Pending lawsuits by Mercedes-Benz against four artists who painted murals on a Detroit landmark could have ramifications for copyright law, as a federal judge this week allowed the suits to go forward.

When their colorful murals on buildings in Detroit's Eastern Market appeared without their permission in the background of now-deleted Mercedes Instagram posts from January 2018 promoting the G-Class luxury SUV, the artists — Daniel Bombardier, Maxx Gramajo, James “Dabls” Lewis and Jeff Soto — objected to Mercedes, saying they should be compensated for the use of their works. The new G-Wagen had just debuted days before at the Detroit Auto Show.

Lewis, a well-known Detroit artist who runs the African Bead Museum, told the Detroit Free Press that his mural “honors the African woman in slavery and the African woman going through colonization.” He added, “The piece is full of symbolism. You can define it as a sacred piece.” He claimed that Mercedes “defamed” the mural by using it out of focus and threatened to sue if he wasn’t compensated.

A spokeswoman for the automaker, Donna Bolland, told the Freep it had immediately deleted the Instagram posts as a courtesy when the artists complained. 

But the artists hired a lawyer and "continued to make threats" in a series of letters, Judge Avern Cohn wrote in his ruling, prompting Mercedes' lawsuits. The automaker seeks a judgment that it was entitled to use the images without compensation and without consulting the artists.

“These threats were not about protecting artists’ rights or ensuring just compensation,” Mercedes' Bolland said. “They were about disrupting Mercedes-Benz’s business and obtaining a cash windfall.”

The company said the artists were attempting an “aggressive shakedown.”

The judge on Wednesday rejected a request by the artists to dismiss Mercedes' lawsuits against them. Cohn instead allowed the suits to go forward, and though he said the murals are "entitled to protection." he also wrote that the question is whether Mercedes "had the right to photograph publicly visible buildings which contained defendants' murals."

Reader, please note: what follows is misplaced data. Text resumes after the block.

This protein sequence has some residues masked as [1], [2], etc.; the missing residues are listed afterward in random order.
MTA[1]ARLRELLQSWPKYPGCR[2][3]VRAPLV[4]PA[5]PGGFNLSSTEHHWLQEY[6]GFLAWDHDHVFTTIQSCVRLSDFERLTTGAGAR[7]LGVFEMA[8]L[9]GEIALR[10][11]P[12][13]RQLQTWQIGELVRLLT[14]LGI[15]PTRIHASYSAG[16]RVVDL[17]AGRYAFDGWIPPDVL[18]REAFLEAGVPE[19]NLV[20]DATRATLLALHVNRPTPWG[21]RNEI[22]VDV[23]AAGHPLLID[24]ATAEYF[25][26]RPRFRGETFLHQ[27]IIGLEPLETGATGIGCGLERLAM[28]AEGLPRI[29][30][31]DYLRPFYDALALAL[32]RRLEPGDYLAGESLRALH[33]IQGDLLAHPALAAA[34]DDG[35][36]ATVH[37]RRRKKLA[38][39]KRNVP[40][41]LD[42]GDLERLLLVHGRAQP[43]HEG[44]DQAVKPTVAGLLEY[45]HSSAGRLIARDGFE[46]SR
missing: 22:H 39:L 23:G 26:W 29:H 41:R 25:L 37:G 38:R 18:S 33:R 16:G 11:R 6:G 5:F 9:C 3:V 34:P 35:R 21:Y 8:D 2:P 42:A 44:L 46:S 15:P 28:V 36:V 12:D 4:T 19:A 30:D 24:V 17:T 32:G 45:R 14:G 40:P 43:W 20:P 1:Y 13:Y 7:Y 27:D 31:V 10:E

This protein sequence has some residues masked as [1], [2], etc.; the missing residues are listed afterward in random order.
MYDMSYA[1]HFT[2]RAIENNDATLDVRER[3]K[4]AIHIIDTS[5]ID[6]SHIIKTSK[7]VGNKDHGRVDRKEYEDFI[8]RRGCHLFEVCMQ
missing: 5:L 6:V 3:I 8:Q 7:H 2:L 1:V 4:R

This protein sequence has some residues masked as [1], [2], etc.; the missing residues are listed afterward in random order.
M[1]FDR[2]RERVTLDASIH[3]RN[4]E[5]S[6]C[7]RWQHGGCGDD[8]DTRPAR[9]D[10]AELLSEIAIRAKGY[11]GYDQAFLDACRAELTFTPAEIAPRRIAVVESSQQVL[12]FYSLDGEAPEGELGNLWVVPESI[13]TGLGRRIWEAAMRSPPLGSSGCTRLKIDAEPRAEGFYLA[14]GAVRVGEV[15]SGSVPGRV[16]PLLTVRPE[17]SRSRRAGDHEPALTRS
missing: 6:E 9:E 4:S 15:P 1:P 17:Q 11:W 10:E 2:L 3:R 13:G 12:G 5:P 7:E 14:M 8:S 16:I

The attorney for the defendants, Jeff Gluck, told Hypebeast that the artists are “desperate.”

“Facing a lawsuit from a company as big as Mercedes would scare off many people," Gluck said. "But James and the other artists are not backing down. They are fighting for their rights, and for the rights of the global artist community. If courts were to adopt Mercedes’ argument, all outdoor works of art could lose protection.” A law called the Architectural Works Copyright Protection Act permits the public to take pictures of art that is a part of an architectural structure.

The artists have drawn support from other artists including Shepard Fairey, who was on the other side of a similar fight. In 2011, he settled a long-running legal dispute with the Associated Press over his commercial use of an AP copyright photograph of President Obama in his well-known "Hope" poster. Fairey claimed fair use of the image. He was later fined $25,000 in federal court and sentenced to probation for tampering with evidence that he had used the particular photo in dispute.

It’s not the first time an automaker has created a stir by using public murals in Detroit. Last year a Swiss artist sued General Motors for using a mural he created in a parking garage in the city in a 2016 social media campaign for the Cadillac XT5. GM and the artist settled that case.

Mercedes-Benz G-Class Information

Mercedes-Benz G-Class

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